Satellite Deals Fuel Pace Recovery
Pace Micro Technology [London: PIC: L] has signed a trio of deals with satellite pay-TV operators that could signal a reversal of fortunes for the UK set-top box (STB) manufacturer. Last year, Pace issued a series of profit warnings, which showed just how tough the going was for the company. The worst now appears to be over.
Deals with Italy’s Sky Italia, Viasat Broadcasting in the Nordic region, and Foxtel in Australia means the company is now making headlines for all the right reasons. Graham North, Pace’s regional director for UK and Ireland, told Interspace that he believes the worst is over. “We did go through some tough times as we had to put out some statements. They were not positive statements. But, we really do believe that we have gone through the worst of all that … It doesn’t take a genius to see that these deals herald a more positive outlook for us as a business. From an internal viewpoint, we definitely think we are on an upward curve now. I think these deals are a promising sign in terms of a recovery in the market.”
Sky Italia Deal
The most recent deal with Sky Italia was announced on May 27. Italy is seen as one of the most important pay-TV markets in Europe, with the potential for high growth rates. North said: “We have always viewed the Italian market as being a key strategic market. In the same way, the UK has been a very aggressive market for pay-TV, Italy could be a very similar market place. I just think it needs the right level of approach and push from the right operator to open up and expand. I think Sky Italia is very well-placed to take advantage of that.”
The deals are also critical because they involve satellite pay-TV operators spending money. North admitted that Pace had previously thought its bigger opportunity in Europe would come from cable TV. “My view from a European perspective is that a year ago, cable [looked like] the big opportunity for Europe. I have to say the way things are looking at the moment, it is quite likely bigger growth will take place in the satellite sector over the next one to two years. Satellite is probably the bigger opportunity out of the two.”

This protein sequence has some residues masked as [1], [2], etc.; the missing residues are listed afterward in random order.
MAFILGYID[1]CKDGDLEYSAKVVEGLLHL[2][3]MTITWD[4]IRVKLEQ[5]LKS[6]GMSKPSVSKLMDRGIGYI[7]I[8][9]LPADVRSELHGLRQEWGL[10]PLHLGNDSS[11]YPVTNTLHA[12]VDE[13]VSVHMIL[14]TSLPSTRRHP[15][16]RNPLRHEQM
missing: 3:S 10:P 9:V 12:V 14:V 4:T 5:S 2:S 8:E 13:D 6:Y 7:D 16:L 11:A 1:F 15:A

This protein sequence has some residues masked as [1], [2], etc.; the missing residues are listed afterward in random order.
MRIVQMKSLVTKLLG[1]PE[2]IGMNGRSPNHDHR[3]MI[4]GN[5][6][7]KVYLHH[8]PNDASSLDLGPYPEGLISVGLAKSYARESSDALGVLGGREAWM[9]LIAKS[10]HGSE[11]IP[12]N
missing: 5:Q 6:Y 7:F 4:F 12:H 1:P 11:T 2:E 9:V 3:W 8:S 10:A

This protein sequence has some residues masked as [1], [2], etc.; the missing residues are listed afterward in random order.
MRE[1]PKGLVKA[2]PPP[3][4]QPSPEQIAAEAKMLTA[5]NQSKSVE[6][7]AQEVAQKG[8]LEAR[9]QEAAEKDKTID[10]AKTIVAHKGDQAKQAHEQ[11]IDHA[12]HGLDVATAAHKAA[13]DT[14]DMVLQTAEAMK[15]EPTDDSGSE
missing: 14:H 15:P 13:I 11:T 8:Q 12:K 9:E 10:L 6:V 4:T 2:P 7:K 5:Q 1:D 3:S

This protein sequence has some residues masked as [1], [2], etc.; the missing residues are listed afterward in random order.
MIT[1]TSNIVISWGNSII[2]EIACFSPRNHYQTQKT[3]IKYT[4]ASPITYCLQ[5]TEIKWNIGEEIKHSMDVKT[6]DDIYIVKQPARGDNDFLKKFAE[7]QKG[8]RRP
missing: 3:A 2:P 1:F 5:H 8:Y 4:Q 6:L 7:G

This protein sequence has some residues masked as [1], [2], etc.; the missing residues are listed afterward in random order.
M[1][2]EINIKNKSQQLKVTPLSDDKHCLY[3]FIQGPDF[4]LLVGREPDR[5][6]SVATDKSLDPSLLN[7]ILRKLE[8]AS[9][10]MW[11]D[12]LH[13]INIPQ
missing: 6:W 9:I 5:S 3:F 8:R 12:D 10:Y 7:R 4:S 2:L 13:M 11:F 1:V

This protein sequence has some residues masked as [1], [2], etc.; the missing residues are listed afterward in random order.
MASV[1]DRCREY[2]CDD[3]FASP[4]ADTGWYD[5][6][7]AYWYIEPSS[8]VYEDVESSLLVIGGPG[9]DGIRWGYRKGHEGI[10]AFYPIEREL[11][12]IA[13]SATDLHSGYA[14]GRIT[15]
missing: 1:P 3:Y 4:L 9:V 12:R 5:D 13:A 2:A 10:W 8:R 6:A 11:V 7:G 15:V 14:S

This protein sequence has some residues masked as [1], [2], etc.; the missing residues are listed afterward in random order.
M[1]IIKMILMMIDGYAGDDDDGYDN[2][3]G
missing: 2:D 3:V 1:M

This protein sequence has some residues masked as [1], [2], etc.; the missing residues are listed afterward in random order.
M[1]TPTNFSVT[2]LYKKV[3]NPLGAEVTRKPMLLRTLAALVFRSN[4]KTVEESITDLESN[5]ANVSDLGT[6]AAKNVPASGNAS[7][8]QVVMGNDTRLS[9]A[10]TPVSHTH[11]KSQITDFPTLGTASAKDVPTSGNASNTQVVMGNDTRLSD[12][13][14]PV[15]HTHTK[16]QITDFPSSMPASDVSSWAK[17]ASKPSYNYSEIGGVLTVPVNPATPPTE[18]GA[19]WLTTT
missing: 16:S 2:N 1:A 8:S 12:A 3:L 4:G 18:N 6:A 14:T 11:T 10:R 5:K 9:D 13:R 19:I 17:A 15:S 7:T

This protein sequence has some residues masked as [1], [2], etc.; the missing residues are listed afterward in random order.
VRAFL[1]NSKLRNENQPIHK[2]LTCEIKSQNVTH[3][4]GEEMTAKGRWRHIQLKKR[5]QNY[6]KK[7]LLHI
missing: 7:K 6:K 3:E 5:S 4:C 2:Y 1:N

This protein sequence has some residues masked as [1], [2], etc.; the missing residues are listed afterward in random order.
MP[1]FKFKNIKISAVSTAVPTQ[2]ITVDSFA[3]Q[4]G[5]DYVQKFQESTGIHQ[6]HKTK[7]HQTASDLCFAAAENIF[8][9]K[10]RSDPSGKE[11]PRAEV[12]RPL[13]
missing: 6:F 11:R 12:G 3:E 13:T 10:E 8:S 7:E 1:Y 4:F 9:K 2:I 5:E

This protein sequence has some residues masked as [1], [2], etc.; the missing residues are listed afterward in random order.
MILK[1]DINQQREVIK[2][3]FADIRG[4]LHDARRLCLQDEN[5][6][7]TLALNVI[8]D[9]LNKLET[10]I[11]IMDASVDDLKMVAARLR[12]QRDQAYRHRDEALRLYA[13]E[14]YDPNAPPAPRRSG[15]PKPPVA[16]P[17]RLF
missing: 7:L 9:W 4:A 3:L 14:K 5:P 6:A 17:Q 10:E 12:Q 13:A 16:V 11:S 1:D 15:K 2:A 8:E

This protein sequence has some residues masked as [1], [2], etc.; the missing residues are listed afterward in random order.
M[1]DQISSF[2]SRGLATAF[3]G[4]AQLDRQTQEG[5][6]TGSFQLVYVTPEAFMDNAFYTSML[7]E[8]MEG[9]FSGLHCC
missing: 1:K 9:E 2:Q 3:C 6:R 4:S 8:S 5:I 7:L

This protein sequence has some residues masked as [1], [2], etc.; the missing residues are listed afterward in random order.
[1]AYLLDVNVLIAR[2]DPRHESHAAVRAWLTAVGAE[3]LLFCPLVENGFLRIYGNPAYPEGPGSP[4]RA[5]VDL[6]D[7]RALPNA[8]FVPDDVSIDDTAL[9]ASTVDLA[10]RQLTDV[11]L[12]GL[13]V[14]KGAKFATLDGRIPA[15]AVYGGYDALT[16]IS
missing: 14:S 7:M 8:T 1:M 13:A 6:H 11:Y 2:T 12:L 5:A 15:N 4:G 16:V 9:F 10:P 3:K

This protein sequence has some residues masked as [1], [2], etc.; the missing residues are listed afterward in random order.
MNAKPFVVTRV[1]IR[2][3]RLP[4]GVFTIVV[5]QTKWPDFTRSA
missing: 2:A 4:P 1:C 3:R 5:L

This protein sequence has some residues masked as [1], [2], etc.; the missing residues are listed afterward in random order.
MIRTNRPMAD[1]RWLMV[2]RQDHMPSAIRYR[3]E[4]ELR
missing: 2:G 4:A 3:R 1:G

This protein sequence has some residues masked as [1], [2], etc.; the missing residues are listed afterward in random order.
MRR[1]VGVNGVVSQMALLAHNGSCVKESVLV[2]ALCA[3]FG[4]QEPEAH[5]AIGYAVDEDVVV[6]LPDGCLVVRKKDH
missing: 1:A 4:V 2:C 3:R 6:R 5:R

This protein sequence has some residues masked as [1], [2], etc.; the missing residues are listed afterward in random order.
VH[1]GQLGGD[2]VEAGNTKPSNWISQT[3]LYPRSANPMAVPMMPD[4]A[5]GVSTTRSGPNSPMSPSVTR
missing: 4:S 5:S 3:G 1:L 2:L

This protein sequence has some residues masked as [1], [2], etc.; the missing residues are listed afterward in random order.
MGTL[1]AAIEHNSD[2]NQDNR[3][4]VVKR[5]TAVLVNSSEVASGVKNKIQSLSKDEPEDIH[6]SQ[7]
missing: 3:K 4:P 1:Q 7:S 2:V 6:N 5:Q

According to North, there have been changes in the business models that European pay-TV operators are deploying. They are now looking to buy entry level STBs and encourage STB developers to retail advanced models. This enables operators to reduce their upfront investments and operators to target both the entry-level and advanced markets, as well as have different business models to attract subscribers.
So, what are Pace’s longer term prospects? Certainly, these deals were vital to restore confidence. The company has a new CEO, John Dyson, who was appointed just before the slew of deals were announced.
The numerous negative trading statements last year drained investor confidence. But, it still may be a while before Pace recovers from the events of the last 12 to 18 months. In particular, it was badly hit when one of its major customers, UK cable operator NTL [Nasdaq: NTLI], went into Chapter 11 bankruptcy protection.
Gilad Alper, a media equity analyst at Commerzbank, told Interspace: “[Pace] is a turnaround story in a sense that the problems that dogged them are not necessarily solved, but are much better. They have done most of what they needed to do in terms of cutting costs. NTL and Telewest [London: TWT] are on the way to solving their own problems.”
While the deals are good news for Pace, Alper believes market conditions across Europe will still be difficult, particularly in the cable arena. “Europe is still extremely slow. The cable market in the U.S. is also on the verge of saturation or at a turning point. Insofar as what they can control and their biggest historical problems, which is NTL, Pace is OK. But, the market is going to keep them depressed for a long, long time. The contracts and footprint they have in Europe, the UK and the US means they are here to stay, even if they never become a big company again, at least they will survive.”